• More framing info: Has an electronic viewfinder that displays shooting data.
  • More complete view: Has a viewfinder with a larger field of view (100% vs 95%).
  • Larger viewfinder image: Features a viewfinder with a higher magnification (0.78x vs 0.54x).
  • Easier setting verification: Features a control panel on top to check shooting parameters.
  • Larger screen: Has a bigger rear LCD (3.2" vs 3.0") for image review and settings control.
  • More detailed LCD: Has a higher resolution rear screen (2100k vs 1040k dots).
  • More flexible LCD: Has a full-flex screen for odd-angle shots in portrait or landscape orientation.
  • Faster shutter: Has higher mechanical shutter speed (1/8000s vs 1/4000s) to freeze action.
  • Faster burst: Shoots at higher frequency (9 vs 4.9 flaps/sec) to capture the decisive moment.
  • Less disturbing: Has an electronic shutter option for completely silent shooting.
  • Easier travel charging: Can be conveniently charged via its USB port.
  • Better sealing: Is splash and dust sealed for shooting in inclement weather conditions.
  • Sharper images: Has stabilization technology built-in to reduce the impact of hand-shake.
  • More legacy lens friendly: Can use many non-native lenses via adapters.
  • Faster data transfer: Supports a more advanced USB protocol (3.1 vs 2.0).
  • Easier file upload: Has wifi built in for automatic backup or image transfer to the web.
  • Easier wireless transfer: Supports Bluetooth for image sharing without cables.
  • Better studio light control: Has a PC Sync socket to connect to professional strobe lights.
  • Greater peace of mind: Features a second card slot as a backup in case of memory card failure.
  • Faster buffer clearing: Supports a more advanced SD data transfer standard (UHS-II vs UHS-I).
  • More modern: Reflects 5 years and 10 months of technical progress since the 100D launch.

If the number of relative strengths (bullet points above) is taken as a guide, the S1R is the clear winner of the contest (30 : 8 points). However, the pertinence of the various camera strengths will differ across photographers, so that you might want to weigh individual camera traits according to their importance for your own imaging needs before making a camera decision. A professional wedding photographer will view the differences between cameras in a way that diverges from the perspective of a travel photog, and a person interested in cityscapes has distinct needs from a macro shooter. Hence, the decision which camera is best and worth buying is often a very personal one.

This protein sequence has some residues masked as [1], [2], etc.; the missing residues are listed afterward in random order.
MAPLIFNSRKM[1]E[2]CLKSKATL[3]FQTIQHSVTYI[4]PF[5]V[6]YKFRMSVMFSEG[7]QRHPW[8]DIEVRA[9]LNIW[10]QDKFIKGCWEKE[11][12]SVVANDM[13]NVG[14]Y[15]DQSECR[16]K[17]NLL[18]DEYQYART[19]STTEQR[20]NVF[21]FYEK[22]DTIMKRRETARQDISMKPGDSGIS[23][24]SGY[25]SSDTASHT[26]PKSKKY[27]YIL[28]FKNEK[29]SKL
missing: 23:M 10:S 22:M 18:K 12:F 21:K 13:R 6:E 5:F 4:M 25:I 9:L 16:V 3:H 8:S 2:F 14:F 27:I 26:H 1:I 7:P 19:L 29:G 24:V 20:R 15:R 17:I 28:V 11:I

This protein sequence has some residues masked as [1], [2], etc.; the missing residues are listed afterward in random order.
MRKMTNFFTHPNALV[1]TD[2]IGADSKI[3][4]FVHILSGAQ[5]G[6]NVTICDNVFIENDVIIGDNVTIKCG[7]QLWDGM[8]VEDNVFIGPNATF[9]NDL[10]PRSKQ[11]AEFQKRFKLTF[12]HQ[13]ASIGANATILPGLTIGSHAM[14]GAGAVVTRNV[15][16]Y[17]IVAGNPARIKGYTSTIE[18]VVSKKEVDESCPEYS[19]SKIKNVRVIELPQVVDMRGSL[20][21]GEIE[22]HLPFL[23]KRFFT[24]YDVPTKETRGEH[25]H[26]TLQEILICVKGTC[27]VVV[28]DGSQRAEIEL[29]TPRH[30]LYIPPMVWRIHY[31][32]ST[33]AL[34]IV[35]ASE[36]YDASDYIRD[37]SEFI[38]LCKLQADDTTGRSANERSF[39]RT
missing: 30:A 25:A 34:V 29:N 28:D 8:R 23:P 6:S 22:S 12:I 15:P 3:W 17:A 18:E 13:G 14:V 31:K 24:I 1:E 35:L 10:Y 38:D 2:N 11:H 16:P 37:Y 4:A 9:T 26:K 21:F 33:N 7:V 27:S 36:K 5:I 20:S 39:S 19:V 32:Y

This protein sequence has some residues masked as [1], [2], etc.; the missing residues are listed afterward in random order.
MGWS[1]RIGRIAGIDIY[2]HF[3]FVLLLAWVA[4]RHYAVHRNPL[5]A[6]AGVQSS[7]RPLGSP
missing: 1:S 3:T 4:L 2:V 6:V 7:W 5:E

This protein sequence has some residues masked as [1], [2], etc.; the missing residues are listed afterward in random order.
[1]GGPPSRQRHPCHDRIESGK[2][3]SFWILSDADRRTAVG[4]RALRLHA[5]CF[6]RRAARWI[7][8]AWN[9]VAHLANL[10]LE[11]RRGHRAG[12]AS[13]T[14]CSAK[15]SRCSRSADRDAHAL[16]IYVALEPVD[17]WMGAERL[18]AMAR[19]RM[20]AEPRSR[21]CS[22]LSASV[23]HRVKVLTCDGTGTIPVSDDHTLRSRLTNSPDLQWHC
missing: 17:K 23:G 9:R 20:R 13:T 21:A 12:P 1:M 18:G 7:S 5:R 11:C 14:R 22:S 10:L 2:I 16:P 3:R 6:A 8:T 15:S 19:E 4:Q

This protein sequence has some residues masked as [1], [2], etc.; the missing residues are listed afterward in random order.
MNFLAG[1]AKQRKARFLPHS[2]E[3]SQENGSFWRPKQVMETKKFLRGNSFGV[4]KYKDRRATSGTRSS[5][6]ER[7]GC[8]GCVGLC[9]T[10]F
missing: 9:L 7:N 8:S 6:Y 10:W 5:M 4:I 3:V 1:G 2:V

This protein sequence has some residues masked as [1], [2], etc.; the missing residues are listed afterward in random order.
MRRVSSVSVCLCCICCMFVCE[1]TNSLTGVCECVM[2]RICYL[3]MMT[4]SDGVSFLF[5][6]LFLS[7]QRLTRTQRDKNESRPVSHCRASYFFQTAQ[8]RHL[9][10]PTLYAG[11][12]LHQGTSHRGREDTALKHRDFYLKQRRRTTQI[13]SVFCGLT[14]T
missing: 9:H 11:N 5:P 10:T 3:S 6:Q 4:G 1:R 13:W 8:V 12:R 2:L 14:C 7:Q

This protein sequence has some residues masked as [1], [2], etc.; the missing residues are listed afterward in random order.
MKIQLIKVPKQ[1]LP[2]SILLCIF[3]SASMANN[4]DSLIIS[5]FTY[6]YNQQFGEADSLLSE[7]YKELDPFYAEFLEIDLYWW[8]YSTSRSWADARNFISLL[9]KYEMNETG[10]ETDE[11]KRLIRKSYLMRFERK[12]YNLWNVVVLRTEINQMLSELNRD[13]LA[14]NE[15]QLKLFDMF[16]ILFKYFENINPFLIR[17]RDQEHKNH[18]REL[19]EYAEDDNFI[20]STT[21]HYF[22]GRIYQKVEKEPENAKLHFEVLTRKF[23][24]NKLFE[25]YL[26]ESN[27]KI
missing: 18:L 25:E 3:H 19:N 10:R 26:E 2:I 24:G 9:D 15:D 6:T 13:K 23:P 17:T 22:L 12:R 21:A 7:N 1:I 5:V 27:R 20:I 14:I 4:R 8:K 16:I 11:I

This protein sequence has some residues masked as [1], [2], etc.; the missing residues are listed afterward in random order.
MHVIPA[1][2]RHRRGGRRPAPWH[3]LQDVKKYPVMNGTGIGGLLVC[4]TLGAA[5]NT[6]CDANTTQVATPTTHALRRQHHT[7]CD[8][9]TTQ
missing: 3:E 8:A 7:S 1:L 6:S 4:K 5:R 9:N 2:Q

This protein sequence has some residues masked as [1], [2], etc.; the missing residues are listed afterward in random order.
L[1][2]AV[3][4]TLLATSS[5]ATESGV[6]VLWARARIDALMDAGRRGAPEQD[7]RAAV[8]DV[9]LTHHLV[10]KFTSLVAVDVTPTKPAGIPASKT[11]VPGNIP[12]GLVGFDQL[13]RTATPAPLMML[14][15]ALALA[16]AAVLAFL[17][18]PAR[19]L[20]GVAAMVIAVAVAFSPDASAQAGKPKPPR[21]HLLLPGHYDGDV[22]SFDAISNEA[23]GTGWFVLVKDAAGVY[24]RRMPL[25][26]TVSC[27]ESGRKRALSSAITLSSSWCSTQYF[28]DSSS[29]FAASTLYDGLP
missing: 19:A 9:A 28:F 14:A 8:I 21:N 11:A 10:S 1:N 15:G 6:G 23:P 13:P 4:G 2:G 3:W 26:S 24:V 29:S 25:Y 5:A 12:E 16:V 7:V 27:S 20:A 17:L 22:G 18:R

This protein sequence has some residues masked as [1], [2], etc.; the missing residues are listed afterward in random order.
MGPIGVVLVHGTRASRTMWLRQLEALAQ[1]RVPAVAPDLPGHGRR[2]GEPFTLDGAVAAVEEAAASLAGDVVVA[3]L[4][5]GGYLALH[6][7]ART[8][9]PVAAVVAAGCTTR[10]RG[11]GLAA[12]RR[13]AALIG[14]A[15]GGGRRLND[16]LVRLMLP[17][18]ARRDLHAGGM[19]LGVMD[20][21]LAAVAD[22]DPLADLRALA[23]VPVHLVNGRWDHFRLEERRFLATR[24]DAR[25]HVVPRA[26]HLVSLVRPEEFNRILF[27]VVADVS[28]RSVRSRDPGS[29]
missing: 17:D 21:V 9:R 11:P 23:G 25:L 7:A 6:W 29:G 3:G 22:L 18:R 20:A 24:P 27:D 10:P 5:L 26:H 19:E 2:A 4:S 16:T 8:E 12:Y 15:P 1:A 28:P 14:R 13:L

100D 08:30 S1R

How about other alternatives? Do the specifications of the Canon 100D and the Panasonic S1R place the cameras among the top in their class? Find out in the latest Best DSLR Camera and Best Mirrorless Interchangeable Lens Camera listings whether the two cameras rank among the cream of the crop.

In any case, while the comparison of the spec-sheets of cameras can offer a general idea of their imaging potential, it says little about, for example, the shooting experience and imaging performance of the 100D and the S1R in practical situations. User reviews that are available, for instance, at amazon can sometimes shed light on these issues, but such feedback is all too often partial, inconsistent, and inaccurate.